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September 4, 1949 – The first flight of the Bristol Brabazon. History tends to remember the great planes, the ones that broke records, helped win wars, or made the world a smaller place. But oftentimes, aircraft that failed to enter widespread production can be as interesting as those that do. Planes like the Hughes H-4 Hercules, better known as the Spruce Goose, may not have been commercially viable, but their story is one that is worth telling, an example of thinking on a grand scale that was every bit as impressive as it was impractical. The enormous yet ultimately anachronistic Bristol Brabazon earned a place in this category. During WWII, the British government entered into an agreement with the United States whereby England would focus their efforts on the development of bombers and other military aircraft while depending on the US to provide them with transport aircraft. By the middle of the war, the British government faced the unfortunate situation of having no significant transport aircraft under development to fly passengers after the war. In fact, many of the first postwar British airliners were converted bombers such as the Avro Lancastrian, which was developed from the Avro Lancaster strategic bomber. In 1943, the Brabazon Committee, led by John Moore-Brabazon, 1st Baron Brabazon of Tara, was assembled to address the vacuum in British aircraft design left by the absence of passenger aircraft development. The committee set to work identifying and categorizing England’s postwar aviation needs, and the report filed by the committee settled on four different types of aircraft production. The biggest of the four was the Type I, a large, transatlantic airliner intended to serve the routes between London and New York, a 12-hour flight at the time. Bristol had already been working on a large “100 ton bomber,” one that found its closest parallel in the American Consolidated B-36 Peacemaker, but development was halted when such a large bomber was deemed unnecessary. So, when the call came for a large airliner, Bristol returned to the huge bomber and developed it into the Brabazon. The Brabazon featured four sets of counter-rotating propellers, but where many aircraft of this design used one engine to turn both propellers, the Brabazon used two. Thus, the Brabazon was powered by a total of eight Bristol Centaurus 18-cylinder engines, each providing over 3,000 horsepower. Cruising speed was 250 mph, and the range was 5,500 miles flying at 25,000 feet. The Brabazon was an enormous aircraft, almost as large as a modern Boeing 767, and its size would lead one to believe it could carry hundreds of passengers. However, the Brabazon only accommodated 100 passengers. Instead of row upon row of seats, it had sleeping berths, a galley, a 32-seat dining cabin and a lounge with a bar.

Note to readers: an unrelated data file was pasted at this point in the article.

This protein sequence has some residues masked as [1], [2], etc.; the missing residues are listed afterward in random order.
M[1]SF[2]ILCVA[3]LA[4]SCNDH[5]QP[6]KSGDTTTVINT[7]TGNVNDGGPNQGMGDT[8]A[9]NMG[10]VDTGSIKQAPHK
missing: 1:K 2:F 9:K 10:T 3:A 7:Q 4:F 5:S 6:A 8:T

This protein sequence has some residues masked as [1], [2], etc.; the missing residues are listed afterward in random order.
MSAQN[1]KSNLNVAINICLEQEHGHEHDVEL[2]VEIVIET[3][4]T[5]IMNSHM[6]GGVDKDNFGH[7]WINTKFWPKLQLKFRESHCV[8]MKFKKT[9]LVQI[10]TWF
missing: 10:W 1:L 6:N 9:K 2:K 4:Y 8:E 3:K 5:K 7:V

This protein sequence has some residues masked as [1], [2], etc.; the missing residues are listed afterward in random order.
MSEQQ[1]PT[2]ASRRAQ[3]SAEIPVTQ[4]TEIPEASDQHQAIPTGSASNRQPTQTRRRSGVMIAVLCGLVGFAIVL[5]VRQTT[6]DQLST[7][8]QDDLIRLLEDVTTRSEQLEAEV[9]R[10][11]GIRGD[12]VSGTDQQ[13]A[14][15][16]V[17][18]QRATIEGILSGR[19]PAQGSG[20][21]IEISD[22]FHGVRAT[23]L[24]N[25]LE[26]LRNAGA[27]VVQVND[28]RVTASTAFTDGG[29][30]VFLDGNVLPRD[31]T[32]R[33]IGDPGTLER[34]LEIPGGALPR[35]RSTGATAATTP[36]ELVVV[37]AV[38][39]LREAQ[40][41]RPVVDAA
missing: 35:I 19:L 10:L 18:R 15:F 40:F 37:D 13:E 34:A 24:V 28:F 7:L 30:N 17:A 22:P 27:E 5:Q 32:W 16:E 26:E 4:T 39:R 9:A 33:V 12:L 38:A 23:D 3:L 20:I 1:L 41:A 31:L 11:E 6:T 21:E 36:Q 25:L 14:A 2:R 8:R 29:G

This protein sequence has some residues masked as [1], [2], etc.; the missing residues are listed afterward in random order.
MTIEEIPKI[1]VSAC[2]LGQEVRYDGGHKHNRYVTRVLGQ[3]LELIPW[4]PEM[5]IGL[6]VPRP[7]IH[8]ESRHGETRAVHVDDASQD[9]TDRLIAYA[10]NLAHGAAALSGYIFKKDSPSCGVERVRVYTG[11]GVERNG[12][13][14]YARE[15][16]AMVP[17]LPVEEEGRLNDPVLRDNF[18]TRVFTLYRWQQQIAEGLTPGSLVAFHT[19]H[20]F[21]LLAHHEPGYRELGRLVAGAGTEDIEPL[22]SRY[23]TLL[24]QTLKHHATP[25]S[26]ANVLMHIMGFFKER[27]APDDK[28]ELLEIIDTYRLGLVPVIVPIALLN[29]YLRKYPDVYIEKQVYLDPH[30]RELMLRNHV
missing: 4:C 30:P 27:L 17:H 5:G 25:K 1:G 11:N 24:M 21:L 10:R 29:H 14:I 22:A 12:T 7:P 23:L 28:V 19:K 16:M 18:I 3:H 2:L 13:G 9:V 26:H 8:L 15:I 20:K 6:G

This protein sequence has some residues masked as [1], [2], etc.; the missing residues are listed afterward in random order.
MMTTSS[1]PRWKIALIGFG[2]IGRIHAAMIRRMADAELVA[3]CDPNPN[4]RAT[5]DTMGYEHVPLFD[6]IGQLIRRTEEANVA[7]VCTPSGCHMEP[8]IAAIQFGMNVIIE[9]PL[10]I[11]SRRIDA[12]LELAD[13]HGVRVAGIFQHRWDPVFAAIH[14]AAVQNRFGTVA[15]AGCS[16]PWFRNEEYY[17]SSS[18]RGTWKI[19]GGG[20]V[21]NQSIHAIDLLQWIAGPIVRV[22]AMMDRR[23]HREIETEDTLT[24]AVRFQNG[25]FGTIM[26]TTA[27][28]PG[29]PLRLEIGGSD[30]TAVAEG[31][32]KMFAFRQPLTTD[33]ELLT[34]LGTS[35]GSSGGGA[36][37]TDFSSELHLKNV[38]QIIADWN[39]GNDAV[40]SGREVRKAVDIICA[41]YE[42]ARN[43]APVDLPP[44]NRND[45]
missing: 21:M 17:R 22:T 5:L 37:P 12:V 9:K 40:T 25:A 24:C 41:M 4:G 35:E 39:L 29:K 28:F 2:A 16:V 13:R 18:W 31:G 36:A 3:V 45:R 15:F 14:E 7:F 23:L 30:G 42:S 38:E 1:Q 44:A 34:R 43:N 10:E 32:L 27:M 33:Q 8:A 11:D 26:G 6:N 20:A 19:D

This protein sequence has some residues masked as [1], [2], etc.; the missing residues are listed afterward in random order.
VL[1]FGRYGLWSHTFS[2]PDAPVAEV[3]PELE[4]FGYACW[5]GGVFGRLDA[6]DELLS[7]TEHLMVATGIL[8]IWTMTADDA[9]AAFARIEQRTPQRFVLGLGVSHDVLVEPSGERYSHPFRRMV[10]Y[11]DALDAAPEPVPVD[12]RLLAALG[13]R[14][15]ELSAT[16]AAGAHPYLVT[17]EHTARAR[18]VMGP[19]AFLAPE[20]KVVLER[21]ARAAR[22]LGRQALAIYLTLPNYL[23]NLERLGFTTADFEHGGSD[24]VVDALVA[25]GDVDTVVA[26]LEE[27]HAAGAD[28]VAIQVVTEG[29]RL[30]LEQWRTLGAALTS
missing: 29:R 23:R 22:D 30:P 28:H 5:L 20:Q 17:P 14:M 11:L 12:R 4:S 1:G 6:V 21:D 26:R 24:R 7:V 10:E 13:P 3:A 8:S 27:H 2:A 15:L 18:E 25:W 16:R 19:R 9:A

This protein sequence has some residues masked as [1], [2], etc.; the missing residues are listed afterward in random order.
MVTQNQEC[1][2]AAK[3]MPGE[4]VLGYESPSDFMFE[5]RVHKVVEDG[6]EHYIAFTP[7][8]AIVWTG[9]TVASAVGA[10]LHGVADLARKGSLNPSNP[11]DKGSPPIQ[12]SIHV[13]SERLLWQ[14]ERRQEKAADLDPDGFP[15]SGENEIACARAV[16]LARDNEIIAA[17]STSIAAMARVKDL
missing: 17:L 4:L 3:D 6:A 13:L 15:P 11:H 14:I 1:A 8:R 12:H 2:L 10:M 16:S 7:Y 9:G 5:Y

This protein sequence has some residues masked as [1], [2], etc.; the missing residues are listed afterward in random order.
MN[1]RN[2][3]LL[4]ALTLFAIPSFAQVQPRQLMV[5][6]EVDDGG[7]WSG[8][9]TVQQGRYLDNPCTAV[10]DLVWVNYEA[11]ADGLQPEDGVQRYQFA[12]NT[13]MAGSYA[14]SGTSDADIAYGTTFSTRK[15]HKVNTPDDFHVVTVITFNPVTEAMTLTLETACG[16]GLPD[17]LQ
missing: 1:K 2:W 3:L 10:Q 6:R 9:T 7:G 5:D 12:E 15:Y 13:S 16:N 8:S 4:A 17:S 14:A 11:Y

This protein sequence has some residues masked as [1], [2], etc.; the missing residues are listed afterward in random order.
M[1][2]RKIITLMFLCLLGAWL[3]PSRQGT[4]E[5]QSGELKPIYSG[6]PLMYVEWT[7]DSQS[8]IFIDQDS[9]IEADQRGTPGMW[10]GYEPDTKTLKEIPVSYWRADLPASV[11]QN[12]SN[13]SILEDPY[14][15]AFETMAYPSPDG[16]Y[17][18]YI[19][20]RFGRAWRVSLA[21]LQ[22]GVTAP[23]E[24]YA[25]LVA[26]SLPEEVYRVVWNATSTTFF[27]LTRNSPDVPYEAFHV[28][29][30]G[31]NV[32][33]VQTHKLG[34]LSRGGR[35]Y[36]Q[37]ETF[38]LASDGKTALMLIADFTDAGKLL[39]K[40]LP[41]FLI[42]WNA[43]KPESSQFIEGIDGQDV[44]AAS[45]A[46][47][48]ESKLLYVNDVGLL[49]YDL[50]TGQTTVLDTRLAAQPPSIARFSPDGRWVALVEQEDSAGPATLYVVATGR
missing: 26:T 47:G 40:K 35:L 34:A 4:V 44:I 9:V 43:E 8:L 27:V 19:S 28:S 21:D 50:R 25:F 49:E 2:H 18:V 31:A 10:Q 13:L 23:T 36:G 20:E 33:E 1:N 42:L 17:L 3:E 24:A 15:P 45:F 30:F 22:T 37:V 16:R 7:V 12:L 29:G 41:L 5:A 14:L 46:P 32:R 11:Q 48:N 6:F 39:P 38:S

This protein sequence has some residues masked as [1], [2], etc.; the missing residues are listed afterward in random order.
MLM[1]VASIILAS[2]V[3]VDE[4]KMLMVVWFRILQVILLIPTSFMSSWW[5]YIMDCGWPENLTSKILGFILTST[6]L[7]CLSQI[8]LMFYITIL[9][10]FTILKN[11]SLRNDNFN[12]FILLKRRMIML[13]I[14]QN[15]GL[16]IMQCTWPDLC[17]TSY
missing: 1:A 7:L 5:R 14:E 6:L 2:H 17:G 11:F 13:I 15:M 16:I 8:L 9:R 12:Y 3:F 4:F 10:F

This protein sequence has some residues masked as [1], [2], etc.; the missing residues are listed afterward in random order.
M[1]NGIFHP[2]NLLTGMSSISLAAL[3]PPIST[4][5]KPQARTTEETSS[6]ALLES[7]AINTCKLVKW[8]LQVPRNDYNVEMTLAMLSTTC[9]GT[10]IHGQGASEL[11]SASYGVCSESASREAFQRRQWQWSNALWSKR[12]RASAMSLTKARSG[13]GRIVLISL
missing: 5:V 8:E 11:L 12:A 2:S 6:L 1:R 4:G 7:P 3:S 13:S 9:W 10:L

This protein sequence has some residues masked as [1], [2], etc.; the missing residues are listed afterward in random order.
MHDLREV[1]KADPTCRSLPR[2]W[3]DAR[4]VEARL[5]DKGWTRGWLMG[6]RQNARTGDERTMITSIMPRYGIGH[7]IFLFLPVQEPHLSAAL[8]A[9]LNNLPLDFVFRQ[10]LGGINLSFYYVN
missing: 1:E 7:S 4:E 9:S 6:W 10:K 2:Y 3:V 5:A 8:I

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Bristol hoped that such an arrangement would appeal to big money travelers who could afford such accommodations. But carrying so few passengers in such grand style hearkened back more to transcontinental train travel than transatlantic passenger flight, and the arrangement was not appropriate for the burgeoning passenger market, where making money meant carrying more and more passengers. One protoype was constructed, but the airlines had no stomach for such a large, expensive airplane that carried so few passengers. After millions of pounds were spent in development, the Brabazon was canceled in 1953. While the Brabazon itself was deemed a failure, Bristol benefited from what it learned building the large airliner, knowledge that they put to use developing the more traditional (and more successful) Bristol Britannia, which first flew in 1952. And the British aviation industry as a whole benefited from the increase in manufacturing infrastructure and techonological development that went along with the Brabazon and the rest of the work of the Brabazon Committee. Following its cancellation, the single Brabazon was broken up for scrap, along with the second prototype, and the Brabazon, despite its size, was relegated to relative obscurity. (Photo author unknown)